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Book Reviews   |    
The Quest for Mental Health: A Tale of Science, Medicine, Scandal, Sorrow, and Mass Society

by Ian Dowbiggin; New York, Cambridge University Press, 2011, 258 pages, $24.99 softcover

Reviewed by Jeffrey L. Geller, M.D., M.P.H.
Psychiatric Services 2013; doi: 10.1176/appi.ps.640403
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Dr. Geller, who is the book review editor, is professor of psychiatry and director of public-sector psychiatry at the University of Massachusetts Medical School, Worcester.

Ian Dowbiggin, a history professor, starts The Quest for Mental Health at the end of the 18th century with the “English Malady” and ends with contemporary greed, graft, and corruption, asserting that disorders have been created to be treated, particularly with medications. Dowbiggin presents a fast-paced tale of the evolution of psychiatry in North America, but this tale is not history so much as it is commentary. Dowbiggin’s story is one of fad following fad, all masquerading as psychiatric “diseases.” Dowbiggin does not differentiate between his reporting and his editorializing, and herein lies the first problem for the uninitiated reader.

The second problem is that The Quest for Mental Health has too many inaccuracies and twists of facts. Perhaps most glaring is referring to Sigmund Freud as a “psychologist.” Clifford Beers’ testimonial, A Mind That Found Itself (1908), was not the basis for the “theory that there were ways to treat mental illness other than hospitalization.” This understanding is not a theory, and the practice was debated and utilized for many decades before Beers was born. Dowbiggin refers to the Group for the Advancement of Psychiatry (GAP) as a “collection of committees within the American Psychiatric Association,” missing entirely the origins as a protest group outside of the APA. Dowbiggin claims that with the excitement over the new drug chlorpromazine (Thorazine) in 1954, psychiatrists did not remember that “drug treatment of people with severe mental disabilities was far from new.” There are no data to indicate that psychiatrists in the 1950s believed that before that decade they had never used medications. The psychiatrists in the state hospitals using chlorpromazine were probably the same ones who had been using other medications in the 1940s, and most knew that psychiatrists at their institution had been using medications for 50 to 100 years (depending on the history of that institution).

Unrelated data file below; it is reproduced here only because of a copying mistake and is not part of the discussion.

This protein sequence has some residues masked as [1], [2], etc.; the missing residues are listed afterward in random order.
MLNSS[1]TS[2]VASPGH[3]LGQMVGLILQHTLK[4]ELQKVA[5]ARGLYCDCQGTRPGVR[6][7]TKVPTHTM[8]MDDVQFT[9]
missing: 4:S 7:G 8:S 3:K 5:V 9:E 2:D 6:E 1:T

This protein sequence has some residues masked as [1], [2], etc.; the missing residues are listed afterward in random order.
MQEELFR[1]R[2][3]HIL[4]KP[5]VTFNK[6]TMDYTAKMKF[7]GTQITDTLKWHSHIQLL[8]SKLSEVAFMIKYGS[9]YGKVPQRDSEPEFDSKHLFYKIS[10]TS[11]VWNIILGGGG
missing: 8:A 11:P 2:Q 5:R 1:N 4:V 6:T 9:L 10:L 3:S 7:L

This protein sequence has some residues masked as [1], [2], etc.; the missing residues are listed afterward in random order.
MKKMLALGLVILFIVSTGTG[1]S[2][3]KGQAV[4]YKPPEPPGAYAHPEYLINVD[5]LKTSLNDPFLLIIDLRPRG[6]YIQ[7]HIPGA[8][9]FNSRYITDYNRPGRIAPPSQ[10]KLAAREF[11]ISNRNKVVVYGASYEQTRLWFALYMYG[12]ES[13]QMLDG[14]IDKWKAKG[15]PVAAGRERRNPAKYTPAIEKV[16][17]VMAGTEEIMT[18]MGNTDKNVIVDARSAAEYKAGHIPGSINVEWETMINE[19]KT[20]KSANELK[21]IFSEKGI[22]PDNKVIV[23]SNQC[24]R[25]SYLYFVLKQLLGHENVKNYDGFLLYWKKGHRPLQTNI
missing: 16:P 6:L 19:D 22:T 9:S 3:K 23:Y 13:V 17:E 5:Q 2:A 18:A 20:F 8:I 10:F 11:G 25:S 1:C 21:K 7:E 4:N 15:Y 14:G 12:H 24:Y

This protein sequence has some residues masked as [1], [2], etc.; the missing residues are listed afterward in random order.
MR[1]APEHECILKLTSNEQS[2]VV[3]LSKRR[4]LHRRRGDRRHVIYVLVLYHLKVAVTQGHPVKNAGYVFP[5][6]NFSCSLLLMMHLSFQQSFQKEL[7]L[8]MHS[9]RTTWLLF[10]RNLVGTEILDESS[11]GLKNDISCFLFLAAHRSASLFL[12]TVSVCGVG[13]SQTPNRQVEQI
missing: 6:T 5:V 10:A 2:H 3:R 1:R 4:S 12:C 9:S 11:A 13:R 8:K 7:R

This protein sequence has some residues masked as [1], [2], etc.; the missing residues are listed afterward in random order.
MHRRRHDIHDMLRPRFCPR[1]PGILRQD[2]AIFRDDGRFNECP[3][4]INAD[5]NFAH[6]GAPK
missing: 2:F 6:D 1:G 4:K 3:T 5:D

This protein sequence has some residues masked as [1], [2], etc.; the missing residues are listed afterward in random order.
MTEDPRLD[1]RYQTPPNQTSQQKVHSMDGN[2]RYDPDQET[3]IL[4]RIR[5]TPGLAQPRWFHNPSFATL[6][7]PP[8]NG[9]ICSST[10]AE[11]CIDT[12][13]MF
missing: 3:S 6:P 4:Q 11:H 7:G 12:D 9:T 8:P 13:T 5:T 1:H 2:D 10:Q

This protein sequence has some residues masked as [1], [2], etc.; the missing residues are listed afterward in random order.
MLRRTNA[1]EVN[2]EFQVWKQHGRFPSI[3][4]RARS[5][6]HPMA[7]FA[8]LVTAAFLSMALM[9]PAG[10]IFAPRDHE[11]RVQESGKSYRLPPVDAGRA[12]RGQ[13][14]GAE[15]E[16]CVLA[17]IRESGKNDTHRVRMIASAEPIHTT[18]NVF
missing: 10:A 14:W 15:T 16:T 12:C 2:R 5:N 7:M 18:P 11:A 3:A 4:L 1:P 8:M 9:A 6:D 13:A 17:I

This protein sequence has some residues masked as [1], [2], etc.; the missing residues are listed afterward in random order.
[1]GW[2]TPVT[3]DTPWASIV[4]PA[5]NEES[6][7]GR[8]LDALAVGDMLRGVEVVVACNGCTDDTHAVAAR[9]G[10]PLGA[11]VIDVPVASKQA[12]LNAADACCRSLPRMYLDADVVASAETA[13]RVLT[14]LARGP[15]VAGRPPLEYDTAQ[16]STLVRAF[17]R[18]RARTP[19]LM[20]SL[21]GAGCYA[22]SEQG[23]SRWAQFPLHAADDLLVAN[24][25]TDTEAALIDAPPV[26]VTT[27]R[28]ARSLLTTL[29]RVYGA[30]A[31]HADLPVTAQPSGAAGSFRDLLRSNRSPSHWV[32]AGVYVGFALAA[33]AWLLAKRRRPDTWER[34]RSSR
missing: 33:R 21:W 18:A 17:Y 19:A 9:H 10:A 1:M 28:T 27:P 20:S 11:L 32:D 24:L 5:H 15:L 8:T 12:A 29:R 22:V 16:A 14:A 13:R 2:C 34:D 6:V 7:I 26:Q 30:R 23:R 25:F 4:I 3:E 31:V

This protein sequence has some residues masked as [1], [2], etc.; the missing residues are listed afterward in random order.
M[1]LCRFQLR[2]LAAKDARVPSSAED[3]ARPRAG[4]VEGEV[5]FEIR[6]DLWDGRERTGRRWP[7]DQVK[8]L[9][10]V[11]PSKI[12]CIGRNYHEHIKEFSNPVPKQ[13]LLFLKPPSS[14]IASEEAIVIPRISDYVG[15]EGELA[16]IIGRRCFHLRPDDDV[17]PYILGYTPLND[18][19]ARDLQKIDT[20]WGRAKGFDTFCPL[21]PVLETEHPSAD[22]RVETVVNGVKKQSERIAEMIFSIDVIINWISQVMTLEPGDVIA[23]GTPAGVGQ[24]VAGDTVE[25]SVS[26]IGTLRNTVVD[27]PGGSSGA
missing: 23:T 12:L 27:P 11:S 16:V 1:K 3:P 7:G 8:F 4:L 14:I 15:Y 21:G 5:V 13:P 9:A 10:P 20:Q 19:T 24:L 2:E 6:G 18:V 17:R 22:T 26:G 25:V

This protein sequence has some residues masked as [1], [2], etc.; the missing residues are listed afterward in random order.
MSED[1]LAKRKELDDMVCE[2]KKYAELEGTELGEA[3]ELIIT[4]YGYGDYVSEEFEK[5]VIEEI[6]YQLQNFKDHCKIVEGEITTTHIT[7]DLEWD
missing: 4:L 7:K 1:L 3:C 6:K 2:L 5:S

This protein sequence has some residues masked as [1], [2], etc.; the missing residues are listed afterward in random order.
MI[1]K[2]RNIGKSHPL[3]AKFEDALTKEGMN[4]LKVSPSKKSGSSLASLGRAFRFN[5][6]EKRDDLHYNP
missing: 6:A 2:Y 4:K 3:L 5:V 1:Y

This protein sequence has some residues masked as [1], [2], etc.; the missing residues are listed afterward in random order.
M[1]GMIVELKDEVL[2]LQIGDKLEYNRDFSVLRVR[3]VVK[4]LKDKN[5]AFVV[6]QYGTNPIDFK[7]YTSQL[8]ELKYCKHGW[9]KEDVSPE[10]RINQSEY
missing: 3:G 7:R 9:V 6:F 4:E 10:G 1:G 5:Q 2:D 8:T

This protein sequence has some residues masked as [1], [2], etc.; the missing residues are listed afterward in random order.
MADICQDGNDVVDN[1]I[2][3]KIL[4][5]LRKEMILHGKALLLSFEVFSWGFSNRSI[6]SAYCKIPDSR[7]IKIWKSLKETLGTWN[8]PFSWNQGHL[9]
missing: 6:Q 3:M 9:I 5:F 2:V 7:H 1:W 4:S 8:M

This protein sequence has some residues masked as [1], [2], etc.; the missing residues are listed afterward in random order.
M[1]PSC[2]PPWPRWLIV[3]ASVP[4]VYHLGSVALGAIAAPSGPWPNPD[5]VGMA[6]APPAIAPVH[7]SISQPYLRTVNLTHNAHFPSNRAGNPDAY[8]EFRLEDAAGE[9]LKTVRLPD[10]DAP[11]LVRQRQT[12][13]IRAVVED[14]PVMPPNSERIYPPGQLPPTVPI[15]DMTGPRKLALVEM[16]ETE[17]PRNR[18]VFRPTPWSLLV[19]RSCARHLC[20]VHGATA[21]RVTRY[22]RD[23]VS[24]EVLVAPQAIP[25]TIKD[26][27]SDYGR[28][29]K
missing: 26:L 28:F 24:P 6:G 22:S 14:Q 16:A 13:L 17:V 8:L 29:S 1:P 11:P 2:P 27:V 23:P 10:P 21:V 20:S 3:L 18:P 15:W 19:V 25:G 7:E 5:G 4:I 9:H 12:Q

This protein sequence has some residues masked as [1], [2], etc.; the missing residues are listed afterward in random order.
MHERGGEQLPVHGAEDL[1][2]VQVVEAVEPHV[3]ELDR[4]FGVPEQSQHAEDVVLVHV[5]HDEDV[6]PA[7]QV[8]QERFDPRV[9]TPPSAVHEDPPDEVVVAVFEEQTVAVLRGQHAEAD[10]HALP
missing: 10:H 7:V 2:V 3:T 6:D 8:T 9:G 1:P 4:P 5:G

Dowbiggin’s assertion that Hollywood turned on psychiatry with the movie One Flew Over the Cuckoo’s Nest, having previously portrayed psychiatrists in positive ways, is not supported by the films that were made. For example, the psychiatrists in The Snake Pit (1948), with two exceptions, come off absolutely terribly; furthermore, the superintendent of the state hospital in One Flew Over the Cuckoo’s Nest (played by the superintendent of Oregon State Hospital at the time, Dean Brooks) is a most sympathetic character. Dowbiggin makes a huge leap when he infers that changes the APA made in the modern era of protests were direct results of those protests. Dowbiggin boldly states that Kennedy was the first President of the United States to “ever address Congress on mental health issues.” He apparently forgot about President Franklin Pierce’s address to Congress on May 3, 1854. And on and on the misstatements go.

The third problem is the author’s tendency to refer to individuals by their diagnoses, thereby emphasizing his points about how a psychiatric label determines one’s fate. There’s no need to refer to persons who have a diagnosis of schizophrenia as “schizophrenics.”

A fourth problem is Dowbiggin’s tendency to attribute to all of “psychiatry” what is believed by only one or two psychiatrists. For example, he contrasts medicine’s progress in the first half of the 20th century with the mental health field’s possession of “hopes and bold theories, but little else.” He refers to “some psychiatrists” admitting their treatments were “rubbish.” In a book with chapters with over 100 footnotes, this statement, which Dowbiggin encloses in quotation marks, is unreferenced.

If you are a reader well informed about the history of psychiatry in North America, The Quest for Mental Health presents a viewpoint worth considering. If you are a naïve reader of psychiatry’s history, this is not the treatise to read. Instead, pick up a copy of Gerald Grob’s The Mad Among Us (1), and start there.

The reviewer reports no competing interests.

Grob  GN:  The Mad Among Us: A History of the Care of America’s Mentally Ill .  New York,  Free Press, 1994
 
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References

Grob  GN:  The Mad Among Us: A History of the Care of America’s Mentally Ill .  New York,  Free Press, 1994
 
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